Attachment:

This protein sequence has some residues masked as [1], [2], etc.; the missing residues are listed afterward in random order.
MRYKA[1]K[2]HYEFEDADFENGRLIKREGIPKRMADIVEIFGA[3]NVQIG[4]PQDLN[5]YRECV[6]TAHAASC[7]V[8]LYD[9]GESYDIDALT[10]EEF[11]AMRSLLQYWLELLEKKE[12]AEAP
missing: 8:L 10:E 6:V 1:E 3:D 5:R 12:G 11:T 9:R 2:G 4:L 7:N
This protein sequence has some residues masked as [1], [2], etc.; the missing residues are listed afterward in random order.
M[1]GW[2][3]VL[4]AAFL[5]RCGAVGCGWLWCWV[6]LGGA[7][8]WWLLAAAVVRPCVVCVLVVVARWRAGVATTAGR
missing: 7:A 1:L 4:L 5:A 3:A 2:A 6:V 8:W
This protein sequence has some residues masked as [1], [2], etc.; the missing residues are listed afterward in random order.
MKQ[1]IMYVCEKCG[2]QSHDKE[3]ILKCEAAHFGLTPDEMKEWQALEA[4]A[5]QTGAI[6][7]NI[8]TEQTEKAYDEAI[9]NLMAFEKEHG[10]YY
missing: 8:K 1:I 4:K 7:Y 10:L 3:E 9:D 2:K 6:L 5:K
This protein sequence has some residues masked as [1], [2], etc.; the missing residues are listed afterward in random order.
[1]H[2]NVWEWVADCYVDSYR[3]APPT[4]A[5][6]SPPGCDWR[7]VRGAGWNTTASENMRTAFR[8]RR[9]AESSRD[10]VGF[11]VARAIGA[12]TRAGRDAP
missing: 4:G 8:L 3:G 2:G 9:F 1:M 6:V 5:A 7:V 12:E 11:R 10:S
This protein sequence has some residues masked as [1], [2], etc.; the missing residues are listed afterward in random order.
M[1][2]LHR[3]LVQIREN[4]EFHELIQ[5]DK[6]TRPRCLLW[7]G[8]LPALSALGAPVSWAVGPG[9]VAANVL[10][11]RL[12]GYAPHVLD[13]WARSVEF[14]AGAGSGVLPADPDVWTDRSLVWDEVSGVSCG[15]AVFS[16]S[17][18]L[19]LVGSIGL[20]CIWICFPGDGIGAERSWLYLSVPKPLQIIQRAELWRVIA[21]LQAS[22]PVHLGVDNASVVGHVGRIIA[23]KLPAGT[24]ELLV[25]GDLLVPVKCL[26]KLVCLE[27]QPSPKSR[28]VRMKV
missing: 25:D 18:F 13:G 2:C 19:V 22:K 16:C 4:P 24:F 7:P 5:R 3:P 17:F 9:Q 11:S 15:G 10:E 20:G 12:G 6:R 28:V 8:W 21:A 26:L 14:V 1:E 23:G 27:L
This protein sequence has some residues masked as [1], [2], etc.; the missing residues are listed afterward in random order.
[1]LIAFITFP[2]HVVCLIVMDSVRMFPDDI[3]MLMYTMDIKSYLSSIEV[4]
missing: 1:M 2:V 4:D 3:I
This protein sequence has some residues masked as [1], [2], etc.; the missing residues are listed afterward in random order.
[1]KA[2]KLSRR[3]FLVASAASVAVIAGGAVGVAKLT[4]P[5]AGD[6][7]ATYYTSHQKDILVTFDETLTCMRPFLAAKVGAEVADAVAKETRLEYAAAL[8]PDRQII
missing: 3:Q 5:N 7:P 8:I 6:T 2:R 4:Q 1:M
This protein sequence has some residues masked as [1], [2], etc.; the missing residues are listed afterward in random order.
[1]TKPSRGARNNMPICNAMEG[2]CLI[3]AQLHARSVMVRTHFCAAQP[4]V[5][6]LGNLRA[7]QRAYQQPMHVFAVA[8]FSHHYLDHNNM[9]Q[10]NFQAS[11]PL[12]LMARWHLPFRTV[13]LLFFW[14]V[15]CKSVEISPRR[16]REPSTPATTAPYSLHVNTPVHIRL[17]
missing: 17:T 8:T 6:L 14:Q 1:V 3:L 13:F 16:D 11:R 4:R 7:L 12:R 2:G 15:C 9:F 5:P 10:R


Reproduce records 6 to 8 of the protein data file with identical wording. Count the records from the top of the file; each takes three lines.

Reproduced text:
This protein sequence has some residues masked as [1], [2], etc.; the missing residues are listed afterward in random order.
[1]LIAFITFP[2]HVVCLIVMDSVRMFPDDI[3]MLMYTMDIKSYLSSIEV[4]
missing: 1:M 2:V 4:D 3:I
This protein sequence has some residues masked as [1], [2], etc.; the missing residues are listed afterward in random order.
[1]KA[2]KLSRR[3]FLVASAASVAVIAGGAVGVAKLT[4]P[5]AGD[6][7]ATYYTSHQKDILVTFDETLTCMRPFLAAKVGAEVADAVAKETRLEYAAAL[8]PDRQII
missing: 3:Q 5:N 7:P 8:I 6:T 2:R 4:Q 1:M
This protein sequence has some residues masked as [1], [2], etc.; the missing residues are listed afterward in random order.
[1]TKPSRGARNNMPICNAMEG[2]CLI[3]AQLHARSVMVRTHFCAAQP[4]V[5][6]LGNLRA[7]QRAYQQPMHVFAVA[8]FSHHYLDHNNM[9]Q[10]NFQAS[11]PL[12]LMARWHLPFRTV[13]LLFFW[14]V[15]CKSVEISPRR[16]REPSTPATTAPYSLHVNTPVHIRL[17]
missing: 17:T 8:T 6:L 14:Q 1:V 3:L 13:F 16:D 11:R 4:R 7:L 12:R 2:G 15:C 9:F 5:P 10:R